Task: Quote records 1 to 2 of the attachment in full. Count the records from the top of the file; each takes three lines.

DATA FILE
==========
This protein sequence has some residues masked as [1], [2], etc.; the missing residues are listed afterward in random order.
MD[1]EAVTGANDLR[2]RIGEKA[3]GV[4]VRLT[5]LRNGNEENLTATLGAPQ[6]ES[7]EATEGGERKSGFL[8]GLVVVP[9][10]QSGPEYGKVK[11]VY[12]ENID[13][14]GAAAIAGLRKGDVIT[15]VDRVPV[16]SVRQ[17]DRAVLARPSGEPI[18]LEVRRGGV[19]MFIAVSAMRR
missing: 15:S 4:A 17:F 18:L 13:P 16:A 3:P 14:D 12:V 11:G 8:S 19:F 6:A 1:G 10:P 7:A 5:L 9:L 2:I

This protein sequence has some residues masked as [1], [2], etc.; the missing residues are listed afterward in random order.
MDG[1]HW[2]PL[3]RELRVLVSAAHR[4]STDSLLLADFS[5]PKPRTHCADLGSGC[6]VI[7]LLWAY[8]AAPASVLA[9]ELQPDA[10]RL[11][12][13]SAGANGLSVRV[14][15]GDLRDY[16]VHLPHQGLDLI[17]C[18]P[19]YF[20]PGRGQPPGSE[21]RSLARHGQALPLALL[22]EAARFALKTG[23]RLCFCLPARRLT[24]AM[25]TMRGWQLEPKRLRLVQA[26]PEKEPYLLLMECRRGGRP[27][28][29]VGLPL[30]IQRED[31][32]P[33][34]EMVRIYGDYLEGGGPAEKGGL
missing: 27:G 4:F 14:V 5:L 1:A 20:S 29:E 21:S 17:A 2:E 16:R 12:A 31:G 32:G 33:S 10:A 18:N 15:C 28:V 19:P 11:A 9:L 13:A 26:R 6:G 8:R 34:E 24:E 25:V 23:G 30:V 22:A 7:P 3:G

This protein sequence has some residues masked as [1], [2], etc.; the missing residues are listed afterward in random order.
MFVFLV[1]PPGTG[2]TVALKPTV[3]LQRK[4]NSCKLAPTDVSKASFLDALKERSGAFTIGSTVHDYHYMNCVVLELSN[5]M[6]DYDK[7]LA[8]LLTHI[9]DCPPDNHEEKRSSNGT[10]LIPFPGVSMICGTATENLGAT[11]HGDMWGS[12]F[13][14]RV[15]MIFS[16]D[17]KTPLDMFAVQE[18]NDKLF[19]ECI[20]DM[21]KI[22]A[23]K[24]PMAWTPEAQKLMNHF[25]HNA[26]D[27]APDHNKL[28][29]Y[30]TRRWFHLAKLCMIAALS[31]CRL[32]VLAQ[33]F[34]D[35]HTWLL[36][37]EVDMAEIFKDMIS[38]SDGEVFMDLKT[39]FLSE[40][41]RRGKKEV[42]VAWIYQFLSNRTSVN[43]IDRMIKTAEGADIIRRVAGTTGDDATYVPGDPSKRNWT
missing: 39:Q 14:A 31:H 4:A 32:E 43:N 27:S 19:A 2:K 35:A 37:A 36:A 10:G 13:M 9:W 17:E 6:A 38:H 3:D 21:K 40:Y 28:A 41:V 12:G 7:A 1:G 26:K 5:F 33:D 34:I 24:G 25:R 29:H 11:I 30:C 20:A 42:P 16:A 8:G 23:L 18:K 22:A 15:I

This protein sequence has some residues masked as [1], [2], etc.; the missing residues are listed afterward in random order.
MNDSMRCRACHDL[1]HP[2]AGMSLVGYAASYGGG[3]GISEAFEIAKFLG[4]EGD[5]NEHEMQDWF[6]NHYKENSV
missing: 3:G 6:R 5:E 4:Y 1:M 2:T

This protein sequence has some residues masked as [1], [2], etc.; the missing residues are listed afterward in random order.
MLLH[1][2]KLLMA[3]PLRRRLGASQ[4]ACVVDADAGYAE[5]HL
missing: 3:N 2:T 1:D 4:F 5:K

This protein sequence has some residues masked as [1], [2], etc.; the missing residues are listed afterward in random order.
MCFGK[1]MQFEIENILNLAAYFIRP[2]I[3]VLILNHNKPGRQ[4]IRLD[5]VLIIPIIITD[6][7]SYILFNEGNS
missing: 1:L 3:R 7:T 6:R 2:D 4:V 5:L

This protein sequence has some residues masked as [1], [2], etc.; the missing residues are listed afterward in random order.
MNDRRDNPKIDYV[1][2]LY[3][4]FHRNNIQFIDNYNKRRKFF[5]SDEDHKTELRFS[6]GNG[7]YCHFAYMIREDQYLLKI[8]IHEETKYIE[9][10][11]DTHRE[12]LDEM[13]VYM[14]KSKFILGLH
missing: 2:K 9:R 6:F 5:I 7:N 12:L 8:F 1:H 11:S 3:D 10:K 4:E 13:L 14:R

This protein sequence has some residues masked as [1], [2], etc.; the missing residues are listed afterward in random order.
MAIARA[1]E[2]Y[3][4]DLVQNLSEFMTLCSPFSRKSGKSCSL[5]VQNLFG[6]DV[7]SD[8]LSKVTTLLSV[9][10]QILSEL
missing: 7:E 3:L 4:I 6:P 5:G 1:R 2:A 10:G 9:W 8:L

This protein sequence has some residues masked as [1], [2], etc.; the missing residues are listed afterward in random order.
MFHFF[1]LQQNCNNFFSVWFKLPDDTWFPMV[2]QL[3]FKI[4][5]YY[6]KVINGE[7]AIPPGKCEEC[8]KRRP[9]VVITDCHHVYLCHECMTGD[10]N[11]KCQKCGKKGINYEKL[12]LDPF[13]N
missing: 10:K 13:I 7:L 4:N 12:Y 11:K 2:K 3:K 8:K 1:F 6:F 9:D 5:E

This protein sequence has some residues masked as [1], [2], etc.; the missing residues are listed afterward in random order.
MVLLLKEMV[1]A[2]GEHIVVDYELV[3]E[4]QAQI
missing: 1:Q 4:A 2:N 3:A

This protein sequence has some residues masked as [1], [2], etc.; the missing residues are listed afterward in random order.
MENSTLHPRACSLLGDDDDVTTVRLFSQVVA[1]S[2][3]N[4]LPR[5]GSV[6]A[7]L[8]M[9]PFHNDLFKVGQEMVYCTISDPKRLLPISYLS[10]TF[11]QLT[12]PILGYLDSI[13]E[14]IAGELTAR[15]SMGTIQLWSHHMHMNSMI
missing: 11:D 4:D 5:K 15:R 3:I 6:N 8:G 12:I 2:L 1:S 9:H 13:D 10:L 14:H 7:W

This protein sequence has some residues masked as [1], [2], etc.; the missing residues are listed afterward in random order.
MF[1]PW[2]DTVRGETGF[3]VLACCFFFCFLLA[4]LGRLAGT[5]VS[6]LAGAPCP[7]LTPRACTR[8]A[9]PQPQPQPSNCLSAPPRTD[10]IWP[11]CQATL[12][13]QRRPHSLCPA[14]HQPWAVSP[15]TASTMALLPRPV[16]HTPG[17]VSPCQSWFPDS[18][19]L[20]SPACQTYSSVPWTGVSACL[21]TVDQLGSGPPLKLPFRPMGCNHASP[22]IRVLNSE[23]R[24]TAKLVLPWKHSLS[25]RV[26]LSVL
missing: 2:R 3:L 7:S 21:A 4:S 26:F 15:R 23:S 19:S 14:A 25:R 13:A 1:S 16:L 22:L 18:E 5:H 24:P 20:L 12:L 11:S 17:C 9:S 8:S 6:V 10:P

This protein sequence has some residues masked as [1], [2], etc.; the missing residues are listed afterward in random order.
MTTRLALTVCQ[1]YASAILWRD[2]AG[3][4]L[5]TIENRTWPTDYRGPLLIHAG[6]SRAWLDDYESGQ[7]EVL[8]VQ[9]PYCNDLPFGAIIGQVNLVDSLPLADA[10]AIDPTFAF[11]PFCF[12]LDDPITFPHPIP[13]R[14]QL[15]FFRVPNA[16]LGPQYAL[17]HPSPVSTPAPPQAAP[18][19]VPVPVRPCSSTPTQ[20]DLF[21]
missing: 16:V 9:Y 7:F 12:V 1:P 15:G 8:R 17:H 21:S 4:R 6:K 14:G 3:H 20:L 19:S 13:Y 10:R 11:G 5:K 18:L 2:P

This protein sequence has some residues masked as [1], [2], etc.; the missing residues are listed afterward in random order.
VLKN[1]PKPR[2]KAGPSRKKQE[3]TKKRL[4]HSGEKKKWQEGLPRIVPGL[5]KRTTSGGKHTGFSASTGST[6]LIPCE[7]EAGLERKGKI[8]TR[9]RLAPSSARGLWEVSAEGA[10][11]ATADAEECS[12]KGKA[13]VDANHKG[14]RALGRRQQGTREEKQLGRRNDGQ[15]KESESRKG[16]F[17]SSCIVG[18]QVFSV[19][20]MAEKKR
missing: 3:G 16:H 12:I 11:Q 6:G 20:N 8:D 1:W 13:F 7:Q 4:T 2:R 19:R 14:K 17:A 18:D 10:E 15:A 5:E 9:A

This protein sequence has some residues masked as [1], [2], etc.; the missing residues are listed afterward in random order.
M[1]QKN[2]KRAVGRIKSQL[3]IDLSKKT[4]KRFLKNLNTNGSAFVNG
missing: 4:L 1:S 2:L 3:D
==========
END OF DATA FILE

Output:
This protein sequence has some residues masked as [1], [2], etc.; the missing residues are listed afterward in random order.
MD[1]EAVTGANDLR[2]RIGEKA[3]GV[4]VRLT[5]LRNGNEENLTATLGAPQ[6]ES[7]EATEGGERKSGFL[8]GLVVVP[9][10]QSGPEYGKVK[11]VY[12]ENID[13][14]GAAAIAGLRKGDVIT[15]VDRVPV[16]SVRQ[17]DRAVLARPSGEPI[18]LEVRRGGV[19]MFIAVSAMRR
missing: 15:S 4:A 17:F 18:L 13:P 16:A 3:P 14:D 12:V 11:G 8:S 19:F 6:A 1:G 10:P 7:A 5:L 9:L 2:I

This protein sequence has some residues masked as [1], [2], etc.; the missing residues are listed afterward in random order.
MDG[1]HW[2]PL[3]RELRVLVSAAHR[4]STDSLLLADFS[5]PKPRTHCADLGSGC[6]VI[7]LLWAY[8]AAPASVLA[9]ELQPDA[10]RL[11][12][13]SAGANGLSVRV[14][15]GDLRDY[16]VHLPHQGLDLI[17]C[18]P[19]YF[20]PGRGQPPGSE[21]RSLARHGQALPLALL[22]EAARFALKTG[23]RLCFCLPARRLT[24]AM[25]TMRGWQLEPKRLRLVQA[26]PEKEPYLLLMECRRGGRP[27][28][29]VGLPL[30]IQRED[31][32]P[33][34]EMVRIYGDYLEGGGPAEKGGL
missing: 27:G 4:F 14:V 5:L 1:A 20:S 29:E 21:S 17:A 2:E 16:R 12:A 31:G 32:G 33:S 10:A 18:N 15:C 28:V 19:P 11:A 9:L 13:A 26:R 6:G 8:R 34:E 24:E 25:V 23:G 30:V 22:A 7:P 3:G